Fewer than one-third of American adults who screen positive for depression are actually treated, according to a new paper published in the journal JAMA International Medicine
on Monday. Meanwhile, most adults who do receive treatment may not have screened positive.
Major depression is one of the most common mental disorders in the United States, affecting about 14.8 million American adults
in a given year.
"I was actually somewhat surprised. There has been a substantial increase in prescribing antidepressants over the last several years, and so I think it is tempting to assume that under-treatment of depression is no longer a big deal," said Dr. Mark Olfson, professor of psychiatry at Columbia University Medical Center and lead author of the paper.
"But our findings suggest that a great majority of people who screen positive for depression don't receive any treatment," he added. "There were some groups -- men, adults with less education, ethnic and racial minorities -- who are especially unlikely to receive treatment for their symptoms."
Olfson and his colleagues analyzed self-reported mental health data on 46,417 people. The data were collected in 2012 and 2013 as part of the Medical Expenditure Panel Surveys
The researchers took a close look at which participants reported that they had been screened for depression and which reported that they had received treatment.
The researchers discovered that about 8.4% of all adults surveyed had screened positive for depression, but among them, only 28.7% received any depression treatment during the yearlong period of the survey.
Meanwhile, among the 8.1% of all adults surveyed who had been receiving some form of depression treatment, only 29.9% had screened positive for depression. The researchers did not receive any information concerning the treatment outcomes.
"At the same time, we find that, among those who are treated, those with more serious psychological distress are less likely to receive antidepressants than those with lesser distress," Olfson said. "So not only are there problems with depressed individuals not receiving any treatment, there are also problems with matching people who receive treatment to the right treatment."
Antidepressants were the most common treatment received by the study participants, followed by psychotherapy, anxiolytics, antipsychotics and mood stabilizers, according to the research findings.
"I think the paper highlights a significant concern that both patients and health care professionals have recognized for quite a while, in that many people are not receiving the care they need, and that is particularly true among minorities and those with lower income, lack of insurance and less education," said Jonathan Becker, assistant professor of clinical psychiatry and director of the neuromodulation service at Vanderbilt University Medical Center, who was not involved in the new paper.
"The methodology does a good job of getting an overview of the larger problem. It is limited in that it is not possible to draw specific conclusions as to what exactly leads to the lack of treatment or why the differences in treatment exist," he said of the paper.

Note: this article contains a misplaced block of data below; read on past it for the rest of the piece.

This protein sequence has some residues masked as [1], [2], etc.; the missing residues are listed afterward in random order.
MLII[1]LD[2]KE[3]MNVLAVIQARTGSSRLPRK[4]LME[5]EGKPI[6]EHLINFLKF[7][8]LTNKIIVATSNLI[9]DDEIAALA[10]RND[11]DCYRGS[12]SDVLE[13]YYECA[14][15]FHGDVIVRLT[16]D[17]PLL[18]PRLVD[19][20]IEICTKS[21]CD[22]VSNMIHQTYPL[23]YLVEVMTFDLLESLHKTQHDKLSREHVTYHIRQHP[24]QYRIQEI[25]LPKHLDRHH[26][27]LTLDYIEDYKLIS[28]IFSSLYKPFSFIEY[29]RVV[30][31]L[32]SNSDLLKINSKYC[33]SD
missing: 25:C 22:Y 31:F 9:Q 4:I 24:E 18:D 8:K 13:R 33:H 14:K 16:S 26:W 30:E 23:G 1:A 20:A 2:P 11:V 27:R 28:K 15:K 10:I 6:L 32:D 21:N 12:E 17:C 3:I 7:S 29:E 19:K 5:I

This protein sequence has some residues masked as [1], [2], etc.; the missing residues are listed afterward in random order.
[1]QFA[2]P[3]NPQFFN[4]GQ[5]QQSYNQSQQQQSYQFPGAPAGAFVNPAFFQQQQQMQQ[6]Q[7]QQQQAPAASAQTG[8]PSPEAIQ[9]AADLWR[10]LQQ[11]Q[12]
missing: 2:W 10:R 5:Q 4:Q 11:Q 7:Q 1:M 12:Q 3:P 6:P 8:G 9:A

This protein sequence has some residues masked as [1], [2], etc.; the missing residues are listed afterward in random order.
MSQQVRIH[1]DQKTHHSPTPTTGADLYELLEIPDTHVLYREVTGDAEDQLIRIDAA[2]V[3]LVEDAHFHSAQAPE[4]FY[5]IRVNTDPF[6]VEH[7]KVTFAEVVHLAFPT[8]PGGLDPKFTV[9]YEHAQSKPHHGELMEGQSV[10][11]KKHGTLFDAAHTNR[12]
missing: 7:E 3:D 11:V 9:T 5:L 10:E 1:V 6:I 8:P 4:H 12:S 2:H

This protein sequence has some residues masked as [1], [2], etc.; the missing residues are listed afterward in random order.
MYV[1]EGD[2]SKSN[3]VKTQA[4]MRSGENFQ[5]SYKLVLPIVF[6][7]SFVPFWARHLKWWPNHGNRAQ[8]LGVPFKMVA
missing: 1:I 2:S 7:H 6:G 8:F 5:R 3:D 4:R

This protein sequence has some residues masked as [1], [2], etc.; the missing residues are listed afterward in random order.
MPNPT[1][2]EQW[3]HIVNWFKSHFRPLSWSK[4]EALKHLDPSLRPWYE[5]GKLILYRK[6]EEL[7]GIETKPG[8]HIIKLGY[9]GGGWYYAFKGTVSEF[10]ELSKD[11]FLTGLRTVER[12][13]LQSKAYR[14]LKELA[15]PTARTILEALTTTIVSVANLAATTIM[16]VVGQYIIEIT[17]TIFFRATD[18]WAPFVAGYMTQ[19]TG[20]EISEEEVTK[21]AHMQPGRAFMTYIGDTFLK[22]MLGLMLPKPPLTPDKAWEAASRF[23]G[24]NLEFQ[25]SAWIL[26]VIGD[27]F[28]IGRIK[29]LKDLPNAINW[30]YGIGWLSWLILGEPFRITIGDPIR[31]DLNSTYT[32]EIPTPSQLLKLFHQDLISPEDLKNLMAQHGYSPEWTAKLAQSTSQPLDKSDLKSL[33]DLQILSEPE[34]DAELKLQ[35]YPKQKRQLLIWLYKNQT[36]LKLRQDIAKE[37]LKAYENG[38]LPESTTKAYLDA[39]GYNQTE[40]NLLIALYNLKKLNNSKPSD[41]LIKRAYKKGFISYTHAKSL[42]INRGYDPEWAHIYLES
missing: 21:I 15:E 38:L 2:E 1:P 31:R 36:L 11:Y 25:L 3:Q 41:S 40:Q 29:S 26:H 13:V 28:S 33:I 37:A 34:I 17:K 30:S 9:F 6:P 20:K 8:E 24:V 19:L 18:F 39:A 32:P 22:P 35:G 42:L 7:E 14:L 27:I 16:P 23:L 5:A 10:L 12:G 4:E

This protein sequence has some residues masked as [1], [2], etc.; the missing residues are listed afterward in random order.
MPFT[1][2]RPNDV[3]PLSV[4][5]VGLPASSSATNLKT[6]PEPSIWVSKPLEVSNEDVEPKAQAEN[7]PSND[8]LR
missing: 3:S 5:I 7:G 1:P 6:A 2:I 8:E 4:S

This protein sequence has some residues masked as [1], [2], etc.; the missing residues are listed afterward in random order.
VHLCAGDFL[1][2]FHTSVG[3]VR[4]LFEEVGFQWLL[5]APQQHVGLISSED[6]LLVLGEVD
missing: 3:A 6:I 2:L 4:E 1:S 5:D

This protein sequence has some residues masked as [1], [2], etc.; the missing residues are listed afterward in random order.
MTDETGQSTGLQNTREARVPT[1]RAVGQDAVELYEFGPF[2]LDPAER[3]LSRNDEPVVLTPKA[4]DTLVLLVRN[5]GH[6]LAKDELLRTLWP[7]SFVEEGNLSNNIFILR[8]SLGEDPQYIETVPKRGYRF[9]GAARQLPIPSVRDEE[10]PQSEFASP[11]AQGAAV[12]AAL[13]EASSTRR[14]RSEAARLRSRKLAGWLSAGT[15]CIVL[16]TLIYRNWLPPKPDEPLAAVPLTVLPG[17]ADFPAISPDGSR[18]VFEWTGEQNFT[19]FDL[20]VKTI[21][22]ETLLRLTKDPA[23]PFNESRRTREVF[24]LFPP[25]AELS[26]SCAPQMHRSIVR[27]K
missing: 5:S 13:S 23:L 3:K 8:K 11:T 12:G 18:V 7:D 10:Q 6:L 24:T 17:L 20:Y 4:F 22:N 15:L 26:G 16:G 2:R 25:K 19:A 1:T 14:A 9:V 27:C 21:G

Olfson said he has some ideas about why certain patients are not receiving treatment, and there are many reasons. Some might not realize that they could benefit from treatment, or they are facing stigma and shame, he said. Other people might have medical problems that are overshadowing their depression symptoms.
The disorder is often accompanied by feelings of sadness and fatigue, loss of interest in normal activities, sleep disturbances, anxiety, changes in appetite, difficulty with concentration and suicidal thoughts, among other symptoms
What's needed to close this gap in depression treatment? Olfson said more screening tools and mental health services, such as psychologists, psychiatrists and other mental health professionals, should be used in primary care.
"Most adults, at some point during the course of the year, make a primary care visit," he said. "There are brief screening tools that exist for primary care and just take a couple minutes of the patient's time that can give a pretty good read on whether the patient has depressive symptoms at that time."
Some health care systems, such as the Group Health Cooperative in Seattle, have adopted this approach by offering mental health screenings and services to their patients, Olfson said.
"Large health care systems, like Group Health and Kaiser, have implemented systematic programs to screen for depression and, even more important, promote continued engagement in treatment and monitor treatment outcomes. Screening for depression is important, but it is certainly not enough," said Dr. Gregory Simon, a psychiatrist at Group Health and chairman of the Scientific Advisory Board of the Depression and Bipolar Support Alliance.
"While the proportion of people who receive depression treatment in the United States has increased significantly over the last 20 years, we still find that many people who would benefit from depression treatment are not receiving it. Or they are not receiving effective treatment: the right kind of treatment continued long enough to be effective," added Simon, who was not involved in the new paper. "We could say that depression treatment is a mile wide and growing wider but still only an inch deep."